Touching BasesAugust 24, 2010
Contrasting Swing Zones
By Jeremy Greenhouse

One of my favorite players in baseball is a gritty corner outfielder who plays for my hometown team, and although fans derided him as a backup during the off-season, he's proven the doubters wrong so far by playing in 116 games in spite of his lack of power and ridiculed style of hitting. I decided to compare him to Brett Gardner.


What you see above are the players with the highest swing rate in the league (60.9%) and the lowest (31.1%). The contour lines indicate the area inside which each batter is 50% likely to swing at a pitch. This means that a pitch that might hit Jeff Francoeur's knee, and he's as likely to swing at it as a pitch right down the pipe to Gardner.

These graphs are all from the catcher's point of view, and the handedness of the batter is indicated by which side his name is on.

Finding players who have the biggest and smallest swing zones is the easy part. What about inside/outside? For interesting left-handed hitters, that's Andres Torres and Justin Morneau who differ most sharply.


As for righties, Michael Young and Shane Victorino are notable. Victorino, like Torres, is a switch-hitter, but I only included pitches when they were batting from the relevant side of the plate.


I was surprised to learn that Colby Rasmus extends his 50-50 swing zone a foot below the strike zone. Ronny Paulino hits from the opposite batter's box which makes his zone appear shifted, but it's actually very similar to that of Rasmus, but shifted a foot up.


And the only player to compare to Pablo Sandoval is himself.



"This means that a pitch that might hit Jeff Francoeur's knee, and he's as likely to swing at it as a pitch right down the pipe to Gardner."

Not to nitpick or anything, but that's not true. While you can say with a level of confidence that Gardner will swing at a pitch down the middle 50% of the time, that's not the same as Francoeur swinging at a pitch coming toward his knee. The 50% swing probability distribution is much more spread out for Francoeur, and the contour lines only show where the batter swings 50% of the time on average, not in every single area within the contours.

Otherwise, this is a cool idea / visual representation of swing-heavy hitters. I think filled contour plots would be able to visually describe what I mentioned above ;)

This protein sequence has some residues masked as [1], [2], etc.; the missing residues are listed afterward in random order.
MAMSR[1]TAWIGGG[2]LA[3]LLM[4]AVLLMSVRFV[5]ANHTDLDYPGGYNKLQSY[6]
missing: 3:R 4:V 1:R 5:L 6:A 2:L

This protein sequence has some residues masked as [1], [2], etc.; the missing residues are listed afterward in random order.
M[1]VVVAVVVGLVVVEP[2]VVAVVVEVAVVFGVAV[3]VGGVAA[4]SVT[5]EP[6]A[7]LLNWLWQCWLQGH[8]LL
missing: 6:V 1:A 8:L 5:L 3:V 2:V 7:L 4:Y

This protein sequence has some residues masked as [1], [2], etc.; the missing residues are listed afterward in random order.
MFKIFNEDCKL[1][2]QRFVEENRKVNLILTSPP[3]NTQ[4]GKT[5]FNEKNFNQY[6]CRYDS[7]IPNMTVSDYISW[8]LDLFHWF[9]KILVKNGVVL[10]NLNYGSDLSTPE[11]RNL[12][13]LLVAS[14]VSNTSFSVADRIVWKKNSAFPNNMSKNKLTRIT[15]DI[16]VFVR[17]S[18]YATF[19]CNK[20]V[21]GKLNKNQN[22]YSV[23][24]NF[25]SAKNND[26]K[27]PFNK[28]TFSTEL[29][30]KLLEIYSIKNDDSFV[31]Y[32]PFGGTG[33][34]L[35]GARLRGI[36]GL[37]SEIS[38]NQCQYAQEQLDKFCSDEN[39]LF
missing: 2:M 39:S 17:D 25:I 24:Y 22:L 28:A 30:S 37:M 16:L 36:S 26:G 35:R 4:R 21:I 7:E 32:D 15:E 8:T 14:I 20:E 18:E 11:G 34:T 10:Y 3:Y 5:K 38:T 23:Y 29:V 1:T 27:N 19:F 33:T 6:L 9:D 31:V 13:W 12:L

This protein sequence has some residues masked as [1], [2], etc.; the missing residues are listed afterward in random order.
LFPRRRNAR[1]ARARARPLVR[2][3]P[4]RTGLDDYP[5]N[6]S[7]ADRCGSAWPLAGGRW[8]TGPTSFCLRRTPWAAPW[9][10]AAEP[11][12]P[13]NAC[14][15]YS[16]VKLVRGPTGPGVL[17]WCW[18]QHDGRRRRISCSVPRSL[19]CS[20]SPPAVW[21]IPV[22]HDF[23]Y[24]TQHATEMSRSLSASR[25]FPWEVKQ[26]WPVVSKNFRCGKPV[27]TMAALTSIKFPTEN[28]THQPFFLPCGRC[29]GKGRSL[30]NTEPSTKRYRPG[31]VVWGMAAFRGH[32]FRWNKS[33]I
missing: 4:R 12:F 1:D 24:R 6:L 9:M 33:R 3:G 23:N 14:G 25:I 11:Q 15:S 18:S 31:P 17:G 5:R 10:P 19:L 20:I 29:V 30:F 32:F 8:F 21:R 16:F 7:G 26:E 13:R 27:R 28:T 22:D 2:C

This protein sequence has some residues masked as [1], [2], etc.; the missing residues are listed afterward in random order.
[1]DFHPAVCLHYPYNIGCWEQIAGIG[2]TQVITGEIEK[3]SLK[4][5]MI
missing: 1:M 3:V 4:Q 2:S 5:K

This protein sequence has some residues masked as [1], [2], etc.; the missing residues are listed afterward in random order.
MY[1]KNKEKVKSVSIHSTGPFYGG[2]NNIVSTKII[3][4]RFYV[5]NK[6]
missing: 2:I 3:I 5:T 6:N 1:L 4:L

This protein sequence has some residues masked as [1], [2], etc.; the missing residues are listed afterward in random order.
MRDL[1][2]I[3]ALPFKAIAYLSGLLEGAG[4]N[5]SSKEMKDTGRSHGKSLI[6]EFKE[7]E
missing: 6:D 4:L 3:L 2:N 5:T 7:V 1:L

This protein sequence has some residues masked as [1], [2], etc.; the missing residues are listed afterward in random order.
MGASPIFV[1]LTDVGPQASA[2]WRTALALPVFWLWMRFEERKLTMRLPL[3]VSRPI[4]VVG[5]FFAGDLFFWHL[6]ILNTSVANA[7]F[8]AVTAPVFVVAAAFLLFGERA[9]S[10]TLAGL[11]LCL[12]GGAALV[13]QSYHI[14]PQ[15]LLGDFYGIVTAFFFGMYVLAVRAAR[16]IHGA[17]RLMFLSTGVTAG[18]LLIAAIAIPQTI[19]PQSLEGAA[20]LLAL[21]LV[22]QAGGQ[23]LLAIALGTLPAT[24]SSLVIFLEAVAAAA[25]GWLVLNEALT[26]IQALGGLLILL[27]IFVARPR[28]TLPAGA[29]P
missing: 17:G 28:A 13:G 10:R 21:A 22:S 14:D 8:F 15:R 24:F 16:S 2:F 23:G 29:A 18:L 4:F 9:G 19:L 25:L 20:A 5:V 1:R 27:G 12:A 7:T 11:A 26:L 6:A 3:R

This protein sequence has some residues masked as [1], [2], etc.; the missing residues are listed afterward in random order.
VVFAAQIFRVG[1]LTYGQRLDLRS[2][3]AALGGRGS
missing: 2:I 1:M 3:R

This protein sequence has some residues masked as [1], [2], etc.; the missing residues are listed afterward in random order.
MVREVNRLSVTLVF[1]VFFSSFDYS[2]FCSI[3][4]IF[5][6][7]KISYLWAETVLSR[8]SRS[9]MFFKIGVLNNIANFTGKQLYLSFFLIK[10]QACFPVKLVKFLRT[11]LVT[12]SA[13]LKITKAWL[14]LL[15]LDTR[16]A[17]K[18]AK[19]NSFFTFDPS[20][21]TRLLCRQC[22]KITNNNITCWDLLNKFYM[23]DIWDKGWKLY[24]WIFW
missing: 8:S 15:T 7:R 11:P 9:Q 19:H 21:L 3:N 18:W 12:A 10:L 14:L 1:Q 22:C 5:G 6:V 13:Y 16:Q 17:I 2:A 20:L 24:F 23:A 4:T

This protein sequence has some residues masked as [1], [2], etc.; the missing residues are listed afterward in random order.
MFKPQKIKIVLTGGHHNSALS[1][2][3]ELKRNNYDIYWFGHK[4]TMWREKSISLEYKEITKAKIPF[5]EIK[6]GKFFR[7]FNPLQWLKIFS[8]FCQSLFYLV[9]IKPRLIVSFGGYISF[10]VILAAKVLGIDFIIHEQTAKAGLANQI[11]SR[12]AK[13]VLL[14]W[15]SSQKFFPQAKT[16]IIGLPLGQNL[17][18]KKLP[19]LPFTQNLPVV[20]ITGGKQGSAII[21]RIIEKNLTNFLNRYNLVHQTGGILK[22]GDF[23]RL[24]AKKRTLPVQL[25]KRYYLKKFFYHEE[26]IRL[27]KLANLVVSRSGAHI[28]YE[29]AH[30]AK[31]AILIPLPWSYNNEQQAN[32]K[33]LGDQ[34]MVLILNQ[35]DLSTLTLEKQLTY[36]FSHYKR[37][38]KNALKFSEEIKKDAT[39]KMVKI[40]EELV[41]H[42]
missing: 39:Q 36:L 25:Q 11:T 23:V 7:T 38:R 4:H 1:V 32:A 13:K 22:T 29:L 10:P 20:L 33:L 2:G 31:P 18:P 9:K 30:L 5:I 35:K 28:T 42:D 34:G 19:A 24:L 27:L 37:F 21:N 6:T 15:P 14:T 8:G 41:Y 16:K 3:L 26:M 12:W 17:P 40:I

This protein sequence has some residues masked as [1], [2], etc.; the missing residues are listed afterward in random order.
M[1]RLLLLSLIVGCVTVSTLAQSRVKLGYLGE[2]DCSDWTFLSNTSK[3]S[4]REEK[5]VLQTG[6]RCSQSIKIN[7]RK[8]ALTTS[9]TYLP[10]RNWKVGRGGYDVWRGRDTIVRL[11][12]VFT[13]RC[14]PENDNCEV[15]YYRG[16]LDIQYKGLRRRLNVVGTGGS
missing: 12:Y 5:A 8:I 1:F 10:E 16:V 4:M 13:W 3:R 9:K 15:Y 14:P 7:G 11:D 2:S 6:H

Albert, I'm not sure I follow your point, but I readily admit I was engaging in some hyperbole with regards to Francoeur. Thanks for commenting.

Do the contour lines represent 50% of Francoeur's swings? Or do they represent the area wherein Francoeur swings (at least) 50% of the time? If the latter, then my earlier comment should be retracted.

Neat stuff Jeremy. Would love to see someone like Pujols or Youkilis' chart sometime. Just to see how often they swing at stuff out of the zone.

Albert, the two things you describe are the same. It is impossible for an area inside a contour line to be predicted at less than 50% or else the contour line would not encircle that part of the graph.

Mr. Jorgan, their zones are probably what you would expect.

Is your first sentence sarcastic? Yes, right? In those 119 games he's hitting .230/.286/.366. As a Met fan just have to put that out there.

The funny thing was, coming into this season, the "conventional wisdom" was that Gardner was going to have to get a little more aggressive to succeed in the majors. Show pitchers they can't just throw him three fastballs down the middle.

And yet...

I would totally sue my plastic surgeon if my name were Francoeur Gardner.

Really great visuals, Jeremy. How are you making them? I dabble with PFX and I love stuff like this.

It's easy to slam Francouer swing at a pitch headed for his knee, but shouldn't Gardner be swinging at those fat fat pitches 80% of the time (or whatever) instead of only 50%?

Expanding on the prior post a bit, one of the stats I've never seen is how often various batter don't swing at fat pitches. We have ZSw% at Fangraphs, but that includes all strikes--hitters strikes and pitchers strikes. These are 2 different animals in terms of how often a batter should swing.

Can you generate a fat pitch circle--a bit larger than the circle for Gardner, I would think--and show how often batters swing at these pitches?

Cyclones, no sarcasm. I love Francoeur.

Rob, that might have been the conventional belief, but the conventional wisdom was that Gardner was awesome.

Chris, I use R.

DCS, funny, I was just talking about Gardner's approach with some smart baseball people, and the answer is probably no, he should not swing more often. Instead, more people should be willing to take called third strikes.

What you suggest about generating a fat pitch circle would be much more complicated than what you outline. I'll think about it.

Yes, batters should take more called third strikes, but only on pitches at the margin that are as likely to be called a ball or a strike. Certainly not on fat fastballs down the pipe. Batters shouldn't let these go by very often, even on the first pitch.